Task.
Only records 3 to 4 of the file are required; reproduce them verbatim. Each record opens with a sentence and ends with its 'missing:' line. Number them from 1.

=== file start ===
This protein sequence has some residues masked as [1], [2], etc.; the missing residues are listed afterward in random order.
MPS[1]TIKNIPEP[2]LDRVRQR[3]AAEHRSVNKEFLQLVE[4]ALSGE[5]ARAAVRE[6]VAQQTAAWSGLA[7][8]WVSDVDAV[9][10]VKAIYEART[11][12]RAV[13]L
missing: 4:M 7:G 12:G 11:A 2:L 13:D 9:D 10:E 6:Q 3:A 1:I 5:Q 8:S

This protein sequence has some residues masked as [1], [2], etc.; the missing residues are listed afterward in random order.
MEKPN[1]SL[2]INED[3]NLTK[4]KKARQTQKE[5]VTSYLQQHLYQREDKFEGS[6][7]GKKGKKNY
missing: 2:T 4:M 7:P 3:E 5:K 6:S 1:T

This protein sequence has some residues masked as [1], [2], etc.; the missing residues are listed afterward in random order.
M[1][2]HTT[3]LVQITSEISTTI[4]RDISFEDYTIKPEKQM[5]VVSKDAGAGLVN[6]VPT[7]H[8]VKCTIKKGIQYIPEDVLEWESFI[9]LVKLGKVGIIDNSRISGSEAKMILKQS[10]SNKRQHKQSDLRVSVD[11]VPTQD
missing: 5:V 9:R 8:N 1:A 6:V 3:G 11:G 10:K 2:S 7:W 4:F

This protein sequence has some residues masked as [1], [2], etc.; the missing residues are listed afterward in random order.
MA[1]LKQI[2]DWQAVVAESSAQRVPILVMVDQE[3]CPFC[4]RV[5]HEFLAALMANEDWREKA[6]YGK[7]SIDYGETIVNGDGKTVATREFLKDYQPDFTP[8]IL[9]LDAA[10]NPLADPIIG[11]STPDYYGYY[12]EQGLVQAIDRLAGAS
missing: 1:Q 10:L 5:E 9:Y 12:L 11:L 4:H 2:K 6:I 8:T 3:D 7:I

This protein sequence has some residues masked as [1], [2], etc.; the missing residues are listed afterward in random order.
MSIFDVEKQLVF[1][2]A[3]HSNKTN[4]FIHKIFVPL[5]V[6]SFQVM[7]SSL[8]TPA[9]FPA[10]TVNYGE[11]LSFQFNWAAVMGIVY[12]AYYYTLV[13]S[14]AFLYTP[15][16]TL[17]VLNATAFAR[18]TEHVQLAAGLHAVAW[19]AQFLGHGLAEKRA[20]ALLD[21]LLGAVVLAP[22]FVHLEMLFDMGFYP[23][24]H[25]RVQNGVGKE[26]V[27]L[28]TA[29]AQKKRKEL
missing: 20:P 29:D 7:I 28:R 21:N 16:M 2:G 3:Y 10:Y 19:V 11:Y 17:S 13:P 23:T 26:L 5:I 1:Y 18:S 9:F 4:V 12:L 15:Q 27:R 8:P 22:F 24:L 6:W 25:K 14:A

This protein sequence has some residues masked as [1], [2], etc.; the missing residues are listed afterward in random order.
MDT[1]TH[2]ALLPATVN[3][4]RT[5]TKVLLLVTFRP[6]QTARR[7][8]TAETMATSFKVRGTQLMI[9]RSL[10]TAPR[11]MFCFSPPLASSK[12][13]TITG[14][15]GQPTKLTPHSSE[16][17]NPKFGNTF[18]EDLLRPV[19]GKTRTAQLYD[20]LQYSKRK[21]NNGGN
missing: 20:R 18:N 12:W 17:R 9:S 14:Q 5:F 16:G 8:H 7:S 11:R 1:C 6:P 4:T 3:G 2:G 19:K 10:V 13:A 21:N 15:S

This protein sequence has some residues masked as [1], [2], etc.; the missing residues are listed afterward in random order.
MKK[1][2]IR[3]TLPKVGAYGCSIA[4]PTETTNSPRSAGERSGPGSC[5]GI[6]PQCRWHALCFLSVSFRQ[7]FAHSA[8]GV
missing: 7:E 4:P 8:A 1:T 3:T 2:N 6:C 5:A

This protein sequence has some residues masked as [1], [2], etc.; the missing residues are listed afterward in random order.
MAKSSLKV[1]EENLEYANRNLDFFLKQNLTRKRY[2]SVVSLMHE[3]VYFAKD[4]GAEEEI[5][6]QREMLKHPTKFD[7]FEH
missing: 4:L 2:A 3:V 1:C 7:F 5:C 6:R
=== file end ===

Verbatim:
This protein sequence has some residues masked as [1], [2], etc.; the missing residues are listed afterward in random order.
M[1][2]HTT[3]LVQITSEISTTI[4]RDISFEDYTIKPEKQM[5]VVSKDAGAGLVN[6]VPT[7]H[8]VKCTIKKGIQYIPEDVLEWESFI[9]LVKLGKVGIIDNSRISGSEAKMILKQS[10]SNKRQHKQSDLRVSVD[11]VPTQD
missing: 5:V 9:R 8:N 1:A 6:V 3:G 11:G 10:K 2:S 7:W 4:F

This protein sequence has some residues masked as [1], [2], etc.; the missing residues are listed afterward in random order.
MA[1]LKQI[2]DWQAVVAESSAQRVPILVMVDQE[3]CPFC[4]RV[5]HEFLAALMANEDWREKA[6]YGK[7]SIDYGETIVNGDGKTVATREFLKDYQPDFTP[8]IL[9]LDAA[10]NPLADPIIG[11]STPDYYGYY[12]EQGLVQAIDRLAGAS
missing: 1:Q 10:L 5:E 9:Y 12:L 11:L 4:H 2:K 6:I 8:T 3:D 7:I